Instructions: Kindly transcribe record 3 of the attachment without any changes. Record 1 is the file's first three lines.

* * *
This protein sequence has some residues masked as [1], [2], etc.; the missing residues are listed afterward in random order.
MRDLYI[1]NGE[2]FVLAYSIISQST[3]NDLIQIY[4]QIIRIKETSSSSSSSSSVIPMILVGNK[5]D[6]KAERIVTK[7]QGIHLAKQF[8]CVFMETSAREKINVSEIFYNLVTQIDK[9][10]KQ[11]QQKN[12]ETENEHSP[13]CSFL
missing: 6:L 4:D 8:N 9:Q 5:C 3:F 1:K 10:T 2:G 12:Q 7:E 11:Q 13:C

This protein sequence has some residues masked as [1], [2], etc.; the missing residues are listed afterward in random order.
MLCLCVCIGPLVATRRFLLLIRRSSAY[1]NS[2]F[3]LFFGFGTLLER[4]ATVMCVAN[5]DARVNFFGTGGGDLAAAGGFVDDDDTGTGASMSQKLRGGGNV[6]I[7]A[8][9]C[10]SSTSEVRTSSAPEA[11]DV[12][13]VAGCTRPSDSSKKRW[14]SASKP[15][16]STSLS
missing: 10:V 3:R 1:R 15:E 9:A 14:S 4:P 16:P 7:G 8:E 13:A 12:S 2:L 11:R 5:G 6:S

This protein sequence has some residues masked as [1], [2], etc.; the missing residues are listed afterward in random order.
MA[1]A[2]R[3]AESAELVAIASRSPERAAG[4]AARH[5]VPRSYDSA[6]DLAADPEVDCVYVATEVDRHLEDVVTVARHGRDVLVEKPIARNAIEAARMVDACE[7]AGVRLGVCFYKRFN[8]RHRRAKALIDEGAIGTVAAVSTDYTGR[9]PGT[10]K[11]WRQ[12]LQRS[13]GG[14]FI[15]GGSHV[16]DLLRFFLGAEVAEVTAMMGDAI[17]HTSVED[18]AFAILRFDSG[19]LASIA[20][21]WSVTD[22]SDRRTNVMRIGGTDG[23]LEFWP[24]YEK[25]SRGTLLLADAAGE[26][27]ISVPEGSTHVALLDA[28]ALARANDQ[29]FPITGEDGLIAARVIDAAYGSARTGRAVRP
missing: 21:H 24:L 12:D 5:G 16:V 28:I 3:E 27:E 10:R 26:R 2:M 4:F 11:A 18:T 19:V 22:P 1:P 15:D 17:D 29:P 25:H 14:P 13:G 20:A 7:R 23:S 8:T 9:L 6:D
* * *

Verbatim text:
This protein sequence has some residues masked as [1], [2], etc.; the missing residues are listed afterward in random order.
MA[1]A[2]R[3]AESAELVAIASRSPERAAG[4]AARH[5]VPRSYDSA[6]DLAADPEVDCVYVATEVDRHLEDVVTVARHGRDVLVEKPIARNAIEAARMVDACE[7]AGVRLGVCFYKRFN[8]RHRRAKALIDEGAIGTVAAVSTDYTGR[9]PGT[10]K[11]WRQ[12]LQRS[13]GG[14]FI[15]GGSHV[16]DLLRFFLGAEVAEVTAMMGDAI[17]HTSVED[18]AFAILRFDSG[19]LASIA[20][21]WSVTD[22]SDRRTNVMRIGGTDG[23]LEFWP[24]YEK[25]SRGTLLLADAAGE[26][27]ISVPEGSTHVALLDA[28]ALARANDQ[29]FPITGEDGLIAARVIDAAYGSARTGRAVRP
missing: 21:H 24:L 12:D 5:G 16:V 28:I 3:E 27:E 10:R 26:R 2:M 4:F 11:A 18:T 19:V 22:P 1:P 15:D 17:D 29:P 25:H 14:P 13:G 20:A 7:R 23:S 8:T 9:L 6:D